Previous research in cross-language perception has shown that non-native listeners often assimilate both single phonemes and phonotactic sequences to native language categories. This study examined whether associating meaning with words containing non-native phonotactics assists listeners in distinguishing the non-native sequences from native ones. In the first experiment, American English listeners learned word-picture pairings including words that contained a phonological contrast between CC and CVC sequences, but which were not minimal pairs (e.g., [ftake], [f Schwa (phonetic symbol) talu]). In the second experiment, the word-picture pairings specifically consisted of minimal pairs (e.g., [ftake], [f Schwa (phonetic symbol) take]). Results showed that the ability to learn non-native CC was significantly improved when listeners learned minimal pairs as opposed to phonological contrast alone. Subsequent investigation of individual listeners revealed that there are both high and low performing participants, where the high performers were much more capable of learning the contrast between native and non-native words. Implications of these findings for second language lexical representations and loanword adaptation are discussed.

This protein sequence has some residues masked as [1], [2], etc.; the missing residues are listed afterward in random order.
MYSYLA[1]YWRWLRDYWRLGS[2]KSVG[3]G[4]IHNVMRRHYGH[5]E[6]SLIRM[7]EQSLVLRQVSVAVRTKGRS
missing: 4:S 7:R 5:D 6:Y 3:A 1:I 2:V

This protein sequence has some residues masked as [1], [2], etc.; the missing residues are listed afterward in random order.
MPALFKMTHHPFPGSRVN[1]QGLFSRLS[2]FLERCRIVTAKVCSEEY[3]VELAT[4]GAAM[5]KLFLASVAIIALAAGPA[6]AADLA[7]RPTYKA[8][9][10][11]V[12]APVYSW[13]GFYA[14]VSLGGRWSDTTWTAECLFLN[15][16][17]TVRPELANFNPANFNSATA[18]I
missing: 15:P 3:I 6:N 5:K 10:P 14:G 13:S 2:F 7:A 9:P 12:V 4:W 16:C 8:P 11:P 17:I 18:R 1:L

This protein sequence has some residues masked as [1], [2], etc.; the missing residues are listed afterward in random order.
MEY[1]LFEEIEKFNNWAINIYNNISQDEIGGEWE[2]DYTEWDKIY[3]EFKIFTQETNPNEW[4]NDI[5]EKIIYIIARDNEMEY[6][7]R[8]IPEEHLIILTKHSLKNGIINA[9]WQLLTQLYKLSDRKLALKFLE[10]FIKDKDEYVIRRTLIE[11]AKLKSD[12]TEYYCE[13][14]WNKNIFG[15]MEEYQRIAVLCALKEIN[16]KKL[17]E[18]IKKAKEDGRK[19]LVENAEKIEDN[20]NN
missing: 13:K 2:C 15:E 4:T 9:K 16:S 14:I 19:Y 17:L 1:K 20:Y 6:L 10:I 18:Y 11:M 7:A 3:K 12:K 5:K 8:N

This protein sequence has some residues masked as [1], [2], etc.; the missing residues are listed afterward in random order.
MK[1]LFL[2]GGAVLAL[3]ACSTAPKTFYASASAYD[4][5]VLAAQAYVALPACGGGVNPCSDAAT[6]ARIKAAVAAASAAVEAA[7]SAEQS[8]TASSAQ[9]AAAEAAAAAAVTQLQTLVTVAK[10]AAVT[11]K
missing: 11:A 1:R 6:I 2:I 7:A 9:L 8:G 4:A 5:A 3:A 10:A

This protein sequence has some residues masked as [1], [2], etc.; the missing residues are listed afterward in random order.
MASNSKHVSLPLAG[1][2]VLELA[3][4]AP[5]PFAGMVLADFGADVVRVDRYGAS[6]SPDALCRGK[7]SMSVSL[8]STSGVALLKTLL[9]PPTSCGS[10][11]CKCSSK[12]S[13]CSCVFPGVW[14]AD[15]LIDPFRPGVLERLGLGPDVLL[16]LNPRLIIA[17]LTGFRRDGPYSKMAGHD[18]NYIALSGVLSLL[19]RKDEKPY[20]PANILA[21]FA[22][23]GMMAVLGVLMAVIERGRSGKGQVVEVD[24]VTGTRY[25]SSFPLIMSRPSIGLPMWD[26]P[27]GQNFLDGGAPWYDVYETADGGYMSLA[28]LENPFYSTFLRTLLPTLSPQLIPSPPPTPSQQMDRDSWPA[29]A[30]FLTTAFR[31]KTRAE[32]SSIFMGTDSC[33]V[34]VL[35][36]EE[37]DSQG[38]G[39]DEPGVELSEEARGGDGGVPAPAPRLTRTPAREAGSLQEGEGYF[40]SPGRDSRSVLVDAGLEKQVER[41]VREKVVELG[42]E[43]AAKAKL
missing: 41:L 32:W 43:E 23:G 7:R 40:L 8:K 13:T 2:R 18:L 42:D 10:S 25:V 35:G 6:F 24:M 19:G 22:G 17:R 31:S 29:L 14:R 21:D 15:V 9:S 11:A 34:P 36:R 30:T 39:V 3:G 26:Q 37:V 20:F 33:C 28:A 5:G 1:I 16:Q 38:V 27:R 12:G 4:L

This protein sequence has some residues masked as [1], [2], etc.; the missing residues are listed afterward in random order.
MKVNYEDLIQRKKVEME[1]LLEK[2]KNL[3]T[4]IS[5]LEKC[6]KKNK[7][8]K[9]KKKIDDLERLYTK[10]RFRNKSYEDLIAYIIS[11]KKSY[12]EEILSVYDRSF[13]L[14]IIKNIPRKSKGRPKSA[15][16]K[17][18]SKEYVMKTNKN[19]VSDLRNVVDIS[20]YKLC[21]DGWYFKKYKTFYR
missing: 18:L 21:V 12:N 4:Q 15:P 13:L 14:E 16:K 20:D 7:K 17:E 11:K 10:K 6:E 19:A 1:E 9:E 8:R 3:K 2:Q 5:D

ASJC Scopus subject areas
- Arts and Humanities (miscellaneous)
- Acoustics and Ultrasonics